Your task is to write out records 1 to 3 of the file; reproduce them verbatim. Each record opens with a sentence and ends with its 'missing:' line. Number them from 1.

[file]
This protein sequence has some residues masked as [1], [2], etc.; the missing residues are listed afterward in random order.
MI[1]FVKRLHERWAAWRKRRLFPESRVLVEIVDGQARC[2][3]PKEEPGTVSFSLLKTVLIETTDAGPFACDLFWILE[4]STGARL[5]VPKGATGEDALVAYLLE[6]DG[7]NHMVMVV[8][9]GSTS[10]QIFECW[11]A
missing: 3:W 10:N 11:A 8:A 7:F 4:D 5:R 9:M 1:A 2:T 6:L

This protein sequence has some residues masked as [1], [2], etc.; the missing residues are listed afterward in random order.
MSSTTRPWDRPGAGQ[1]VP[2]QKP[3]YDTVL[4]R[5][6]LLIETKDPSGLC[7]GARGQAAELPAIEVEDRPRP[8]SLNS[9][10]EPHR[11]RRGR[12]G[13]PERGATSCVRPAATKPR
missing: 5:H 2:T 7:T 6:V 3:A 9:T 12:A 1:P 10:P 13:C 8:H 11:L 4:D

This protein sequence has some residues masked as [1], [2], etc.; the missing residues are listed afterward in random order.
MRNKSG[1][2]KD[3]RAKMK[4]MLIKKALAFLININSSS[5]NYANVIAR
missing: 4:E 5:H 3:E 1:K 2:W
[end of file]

This protein sequence has some residues masked as [1], [2], etc.; the missing residues are listed afterward in random order.
MI[1]FVKRLHERWAAWRKRRLFPESRVLVEIVDGQARC[2][3]PKEEPGTVSFSLLKTVLIETTDAGPFACDLFWILE[4]STGARL[5]VPKGATGEDALVAYLLE[6]DG[7]NHMVMVV[8][9]GSTS[10]QIFECW[11]A
missing: 3:W 10:N 11:A 8:A 7:F 4:D 5:R 9:M 1:A 2:T 6:L

This protein sequence has some residues masked as [1], [2], etc.; the missing residues are listed afterward in random order.
MSSTTRPWDRPGAGQ[1]VP[2]QKP[3]YDTVL[4]R[5][6]LLIETKDPSGLC[7]GARGQAAELPAIEVEDRPRP[8]SLNS[9][10]EPHR[11]RRGR[12]G[13]PERGATSCVRPAATKPR
missing: 5:H 2:T 7:T 6:V 3:A 9:T 12:A 1:P 10:P 13:C 8:H 11:L 4:D

This protein sequence has some residues masked as [1], [2], etc.; the missing residues are listed afterward in random order.
MRNKSG[1][2]KD[3]RAKMK[4]MLIKKALAFLININSSS[5]NYANVIAR
missing: 4:E 5:H 3:E 1:K 2:W